Close-up of a dog's snout.
Cancer sniffing dogs may make cancer detection more efficient. (Photo Credit: CC BY-SA/Scott Akerman/Flickr)

According to a study by German researchers in the latest European Respiratory Journal, dogs can be trained to smell lung cancer on human breath. This method reportedly produces fewer false positives than CT scans. It also confirms to medical science that there is a stable marker for lung cancer.

Cancer sniffing dogs change cancer detection

The canine sense of smell is said to be a thousand times more sensitive than that of human beings. While humans have approximately 5 million olfactory receptor cells inside the nose, dogs have more than 220 million. This makes canines ideal weapons against cancer, suggest researchers. By training dogs to detect lung cancer by sniffing a patient’s breath, scientists can get a jump on treating the deadly disease.

Time magazine notes that the study conducted by Dr. Thorsten Walles of Schillerhoehe Hospital in Gerlingen, Germany, used only four dogs (two German shepherds, a Lab and an Australian shepherd), but the dogs were able to successfully detect lung cancer in 71 out of 100 breath samples. Ninety-three percent of cancer-free samples were identified, too, meaning that the rate of false positives diagnosed by the dogs was lower than those returned by CT scans.

Walles noted that a cancer sniffing dog’s relatively primitive ability to communicate with humans will make communicating specific types of cancers detected difficult.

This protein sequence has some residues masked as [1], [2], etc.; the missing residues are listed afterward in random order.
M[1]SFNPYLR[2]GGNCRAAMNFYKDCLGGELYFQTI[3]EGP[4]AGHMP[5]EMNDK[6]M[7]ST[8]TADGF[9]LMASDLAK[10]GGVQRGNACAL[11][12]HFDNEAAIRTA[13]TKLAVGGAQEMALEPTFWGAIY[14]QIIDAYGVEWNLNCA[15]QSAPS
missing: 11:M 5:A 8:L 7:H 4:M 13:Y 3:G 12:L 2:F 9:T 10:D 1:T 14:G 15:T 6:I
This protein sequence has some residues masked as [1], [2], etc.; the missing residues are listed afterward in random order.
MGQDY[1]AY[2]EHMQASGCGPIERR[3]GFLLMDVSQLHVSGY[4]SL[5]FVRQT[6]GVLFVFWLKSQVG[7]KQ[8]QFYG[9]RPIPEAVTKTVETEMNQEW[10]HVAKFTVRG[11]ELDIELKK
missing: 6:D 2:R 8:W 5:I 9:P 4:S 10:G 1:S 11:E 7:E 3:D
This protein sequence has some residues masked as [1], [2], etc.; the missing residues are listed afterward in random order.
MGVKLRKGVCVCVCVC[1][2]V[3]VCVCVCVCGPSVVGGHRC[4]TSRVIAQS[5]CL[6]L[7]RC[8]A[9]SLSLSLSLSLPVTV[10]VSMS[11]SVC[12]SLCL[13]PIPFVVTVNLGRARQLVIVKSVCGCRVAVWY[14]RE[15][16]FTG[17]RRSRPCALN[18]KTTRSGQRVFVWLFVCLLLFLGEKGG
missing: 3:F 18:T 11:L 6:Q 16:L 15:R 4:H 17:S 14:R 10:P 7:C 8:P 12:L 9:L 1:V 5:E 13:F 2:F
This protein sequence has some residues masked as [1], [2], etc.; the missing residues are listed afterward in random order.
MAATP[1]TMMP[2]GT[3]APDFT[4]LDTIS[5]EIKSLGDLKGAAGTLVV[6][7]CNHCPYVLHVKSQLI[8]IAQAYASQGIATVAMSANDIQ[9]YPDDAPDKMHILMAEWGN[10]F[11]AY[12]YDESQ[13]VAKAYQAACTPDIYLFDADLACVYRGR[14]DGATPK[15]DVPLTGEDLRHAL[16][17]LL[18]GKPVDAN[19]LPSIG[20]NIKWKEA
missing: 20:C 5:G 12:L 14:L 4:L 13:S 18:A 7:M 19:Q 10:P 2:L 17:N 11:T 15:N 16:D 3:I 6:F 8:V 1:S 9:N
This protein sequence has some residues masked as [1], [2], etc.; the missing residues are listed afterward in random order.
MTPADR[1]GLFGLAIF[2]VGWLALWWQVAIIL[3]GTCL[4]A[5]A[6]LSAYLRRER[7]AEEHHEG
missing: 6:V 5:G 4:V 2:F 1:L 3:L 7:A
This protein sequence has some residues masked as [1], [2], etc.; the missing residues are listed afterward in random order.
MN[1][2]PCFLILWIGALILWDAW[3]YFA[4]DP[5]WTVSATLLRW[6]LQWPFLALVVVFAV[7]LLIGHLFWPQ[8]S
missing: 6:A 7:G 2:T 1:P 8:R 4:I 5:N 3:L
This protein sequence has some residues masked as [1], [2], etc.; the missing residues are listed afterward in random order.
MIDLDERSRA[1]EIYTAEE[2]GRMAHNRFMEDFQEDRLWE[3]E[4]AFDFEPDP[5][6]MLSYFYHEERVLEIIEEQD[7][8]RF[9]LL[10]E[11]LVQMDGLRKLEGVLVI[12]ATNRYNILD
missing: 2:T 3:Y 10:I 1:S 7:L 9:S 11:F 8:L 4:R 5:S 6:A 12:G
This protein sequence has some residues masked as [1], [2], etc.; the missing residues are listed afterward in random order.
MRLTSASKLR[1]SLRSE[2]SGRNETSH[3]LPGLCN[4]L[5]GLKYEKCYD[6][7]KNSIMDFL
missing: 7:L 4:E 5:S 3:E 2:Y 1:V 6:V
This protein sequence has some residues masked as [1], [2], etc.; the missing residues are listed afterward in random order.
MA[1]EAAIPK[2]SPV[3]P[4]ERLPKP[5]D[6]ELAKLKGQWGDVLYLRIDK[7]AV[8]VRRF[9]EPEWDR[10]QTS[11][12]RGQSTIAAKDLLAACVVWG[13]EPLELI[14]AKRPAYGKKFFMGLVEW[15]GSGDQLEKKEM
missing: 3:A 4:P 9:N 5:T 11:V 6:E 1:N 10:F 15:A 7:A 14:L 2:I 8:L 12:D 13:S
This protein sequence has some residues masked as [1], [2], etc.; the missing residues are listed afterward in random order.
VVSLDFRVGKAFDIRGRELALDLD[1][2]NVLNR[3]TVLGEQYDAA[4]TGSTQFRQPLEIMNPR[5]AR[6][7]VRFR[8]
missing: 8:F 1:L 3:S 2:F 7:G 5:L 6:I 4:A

How the experiment worked

In the Schillerhoehe study, lung cancer patients breathed into glass tubes that contained fleece to capture the odors of the specific organic compounds scientists theorized were associated with the onset and progression of lung cancer. The study dogs were reportedly able to tell the difference between patients with lung cancer and those with other pulmonary diseases.

“Our results confirm the presence of a stable marker for lung cancer,” wrote Walles. “This is a big step forward in the diagnosis of lung cancer, but we still need to precisely identify the compounds observed in the exhaled breath of patients.”

Similar studies with cancer sniffing dogs have had as high as 90 percent success at detecting bladder and colon cancer, as well as detecting low blood sugar levels among diabetics.

Cancer sniffing dog in Japan


Alabama Cooperative Extension System:

European Lung Foundation:

Schillerhoehe Hospital:



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